The DC Water Board has approved an $819 million design-build contract to build the Potomac River Tunnel.
The agency says in a statement that a joint venture of CBNA and Halmer have been selected “based on its lowest price proposal and second highest technical score, therefore providing the best value.
The 5.5-mile-long tunnel, the largest in the organization’s history, will control combined sewer overflows (CSOs) to the Potomac River, improving water quality in this critical natural resource.
“This work is part of the larger Clean Rivers Project, a $2.99 billion program to improve the water quality of the Anacostia and Potomac rivers and Rock Creek by increasing the capacity of the sewer system,” DC Water says.
“We do not take these decisions lightly,” board chair Tommy Wells said in a statement. “This is a huge investment of ratepayer funds, but one we know will pay great dividends for the District of Columbia, the Potomac River and everyone who lives, works, and plays on this great waterway. It will also help mitigate the growing impacts of climate change on the nation’s capital.”
The 18-foot-diameter tunnel will run deep underground beneath the Georgetown waterfront, along the edge of the National Mall and East Potomac Park, past Hains Point and connect by gravity to the existing Anacostia River Tunnel. Construction will require two tunnel boring machines. Starting from West Potomac Park, one machine will mine south through mostly soft ground, and another machine will head north to bore through rock.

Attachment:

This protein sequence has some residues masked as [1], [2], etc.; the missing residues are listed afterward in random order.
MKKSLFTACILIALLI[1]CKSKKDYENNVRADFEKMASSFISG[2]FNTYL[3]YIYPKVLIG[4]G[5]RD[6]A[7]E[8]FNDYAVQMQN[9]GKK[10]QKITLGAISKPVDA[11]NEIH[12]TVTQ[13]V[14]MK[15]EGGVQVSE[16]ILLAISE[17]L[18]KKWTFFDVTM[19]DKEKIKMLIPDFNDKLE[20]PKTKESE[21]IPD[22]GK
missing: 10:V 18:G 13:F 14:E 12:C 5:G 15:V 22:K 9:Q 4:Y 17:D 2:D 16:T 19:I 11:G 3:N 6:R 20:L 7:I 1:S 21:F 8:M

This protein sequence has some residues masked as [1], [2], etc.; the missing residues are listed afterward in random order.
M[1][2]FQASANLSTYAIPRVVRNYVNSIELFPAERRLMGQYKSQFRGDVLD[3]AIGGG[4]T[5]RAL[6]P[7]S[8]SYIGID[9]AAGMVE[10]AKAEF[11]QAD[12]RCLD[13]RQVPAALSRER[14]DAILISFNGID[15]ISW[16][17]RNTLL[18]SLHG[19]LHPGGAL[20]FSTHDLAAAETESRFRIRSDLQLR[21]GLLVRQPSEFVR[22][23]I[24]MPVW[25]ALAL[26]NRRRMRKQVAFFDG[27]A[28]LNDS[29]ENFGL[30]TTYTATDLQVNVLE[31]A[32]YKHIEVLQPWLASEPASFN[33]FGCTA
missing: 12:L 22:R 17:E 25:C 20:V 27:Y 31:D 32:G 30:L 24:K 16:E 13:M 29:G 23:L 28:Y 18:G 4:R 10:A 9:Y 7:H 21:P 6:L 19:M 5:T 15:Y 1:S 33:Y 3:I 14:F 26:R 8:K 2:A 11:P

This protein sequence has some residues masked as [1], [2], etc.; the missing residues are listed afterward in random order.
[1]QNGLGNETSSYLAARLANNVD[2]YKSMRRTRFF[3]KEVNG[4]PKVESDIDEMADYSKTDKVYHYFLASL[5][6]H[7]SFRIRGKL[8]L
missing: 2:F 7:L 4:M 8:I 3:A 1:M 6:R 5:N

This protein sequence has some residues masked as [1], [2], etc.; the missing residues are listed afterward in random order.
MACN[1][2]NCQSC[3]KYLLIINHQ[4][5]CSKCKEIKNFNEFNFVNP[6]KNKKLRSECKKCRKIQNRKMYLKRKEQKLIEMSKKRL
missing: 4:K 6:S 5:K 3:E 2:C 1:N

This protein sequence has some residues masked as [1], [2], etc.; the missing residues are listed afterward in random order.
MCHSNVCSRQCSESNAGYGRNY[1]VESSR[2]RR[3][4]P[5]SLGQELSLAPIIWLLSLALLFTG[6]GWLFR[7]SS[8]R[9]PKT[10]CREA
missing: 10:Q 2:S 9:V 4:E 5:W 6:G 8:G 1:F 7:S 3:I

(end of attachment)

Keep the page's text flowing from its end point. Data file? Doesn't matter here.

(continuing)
Work on the project is expected to begin in 2024 with completion in early 2030, in accordance with the schedule stipulated in the Consent Decree DC Water signed in 2005 with the U.S. Environmental Protection Agency, the Department of Justice, and the District of Columbia. Once the PRT is operational, it will reduce combined sewer overflows (CSOs) to the Potomac River by 93 percent in an average year of rainfall.
“The Clean Rivers Project is a gamechanger for the District,” said DC Water CEO and general manager David L. Gadis. “We have already seen the impact the completed Anacostia River tunnel system is having on the health of that river, and we expect similar results for the Potomac as a result of this project.”